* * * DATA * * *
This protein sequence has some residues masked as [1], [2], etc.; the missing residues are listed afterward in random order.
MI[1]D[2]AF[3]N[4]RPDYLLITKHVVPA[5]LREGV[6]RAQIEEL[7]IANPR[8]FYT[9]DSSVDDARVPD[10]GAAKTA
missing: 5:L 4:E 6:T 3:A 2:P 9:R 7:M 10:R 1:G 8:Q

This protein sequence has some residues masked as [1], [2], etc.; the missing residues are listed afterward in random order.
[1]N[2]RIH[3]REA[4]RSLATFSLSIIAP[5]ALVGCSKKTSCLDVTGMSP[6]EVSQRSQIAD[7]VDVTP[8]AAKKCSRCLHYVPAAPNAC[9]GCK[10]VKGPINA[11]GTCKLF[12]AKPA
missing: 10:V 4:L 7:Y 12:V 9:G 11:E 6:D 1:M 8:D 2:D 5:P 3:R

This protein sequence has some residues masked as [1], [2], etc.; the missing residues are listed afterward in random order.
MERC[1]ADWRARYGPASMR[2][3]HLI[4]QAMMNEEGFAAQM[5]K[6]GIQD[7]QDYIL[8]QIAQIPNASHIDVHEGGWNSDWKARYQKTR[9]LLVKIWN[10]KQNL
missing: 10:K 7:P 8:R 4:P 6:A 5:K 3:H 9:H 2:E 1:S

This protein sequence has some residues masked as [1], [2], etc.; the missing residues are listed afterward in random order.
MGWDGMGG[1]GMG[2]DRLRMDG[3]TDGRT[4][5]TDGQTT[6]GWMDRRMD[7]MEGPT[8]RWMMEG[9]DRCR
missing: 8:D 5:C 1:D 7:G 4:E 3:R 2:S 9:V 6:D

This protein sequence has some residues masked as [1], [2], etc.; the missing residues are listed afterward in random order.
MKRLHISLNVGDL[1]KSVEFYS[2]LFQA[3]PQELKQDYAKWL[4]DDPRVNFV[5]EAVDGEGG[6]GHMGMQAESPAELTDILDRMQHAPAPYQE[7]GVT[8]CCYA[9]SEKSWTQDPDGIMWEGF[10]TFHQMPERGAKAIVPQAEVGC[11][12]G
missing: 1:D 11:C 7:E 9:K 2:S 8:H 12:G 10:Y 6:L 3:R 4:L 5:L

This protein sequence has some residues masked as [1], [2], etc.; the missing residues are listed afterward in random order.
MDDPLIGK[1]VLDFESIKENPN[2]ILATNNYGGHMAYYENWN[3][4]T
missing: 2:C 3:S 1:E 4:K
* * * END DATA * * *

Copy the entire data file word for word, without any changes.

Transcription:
This protein sequence has some residues masked as [1], [2], etc.; the missing residues are listed afterward in random order.
MI[1]D[2]AF[3]N[4]RPDYLLITKHVVPA[5]LREGV[6]RAQIEEL[7]IANPR[8]FYT[9]DSSVDDARVPD[10]GAAKTA
missing: 5:L 4:E 6:T 3:A 2:P 9:R 7:M 10:R 1:G 8:Q

This protein sequence has some residues masked as [1], [2], etc.; the missing residues are listed afterward in random order.
[1]N[2]RIH[3]REA[4]RSLATFSLSIIAP[5]ALVGCSKKTSCLDVTGMSP[6]EVSQRSQIAD[7]VDVTP[8]AAKKCSRCLHYVPAAPNAC[9]GCK[10]VKGPINA[11]GTCKLF[12]AKPA
missing: 10:V 4:L 7:Y 12:V 9:G 11:E 6:D 1:M 8:D 2:D 5:P 3:R

This protein sequence has some residues masked as [1], [2], etc.; the missing residues are listed afterward in random order.
MERC[1]ADWRARYGPASMR[2][3]HLI[4]QAMMNEEGFAAQM[5]K[6]GIQD[7]QDYIL[8]QIAQIPNASHIDVHEGGWNSDWKARYQKTR[9]LLVKIWN[10]KQNL
missing: 10:K 7:P 8:R 4:P 6:A 5:K 3:H 9:H 2:E 1:S

This protein sequence has some residues masked as [1], [2], etc.; the missing residues are listed afterward in random order.
MGWDGMGG[1]GMG[2]DRLRMDG[3]TDGRT[4][5]TDGQTT[6]GWMDRRMD[7]MEGPT[8]RWMMEG[9]DRCR
missing: 8:D 5:C 1:D 7:G 4:E 3:R 2:S 9:V 6:D

This protein sequence has some residues masked as [1], [2], etc.; the missing residues are listed afterward in random order.
MKRLHISLNVGDL[1]KSVEFYS[2]LFQA[3]PQELKQDYAKWL[4]DDPRVNFV[5]EAVDGEGG[6]GHMGMQAESPAELTDILDRMQHAPAPYQE[7]GVT[8]CCYA[9]SEKSWTQDPDGIMWEGF[10]TFHQMPERGAKAIVPQAEVGC[11][12]G
missing: 1:D 11:C 7:E 9:K 2:S 8:H 12:G 10:Y 6:L 3:R 4:L 5:L

This protein sequence has some residues masked as [1], [2], etc.; the missing residues are listed afterward in random order.
MDDPLIGK[1]VLDFESIKENPN[2]ILATNNYGGHMAYYENWN[3][4]T
missing: 2:C 3:S 1:E 4:K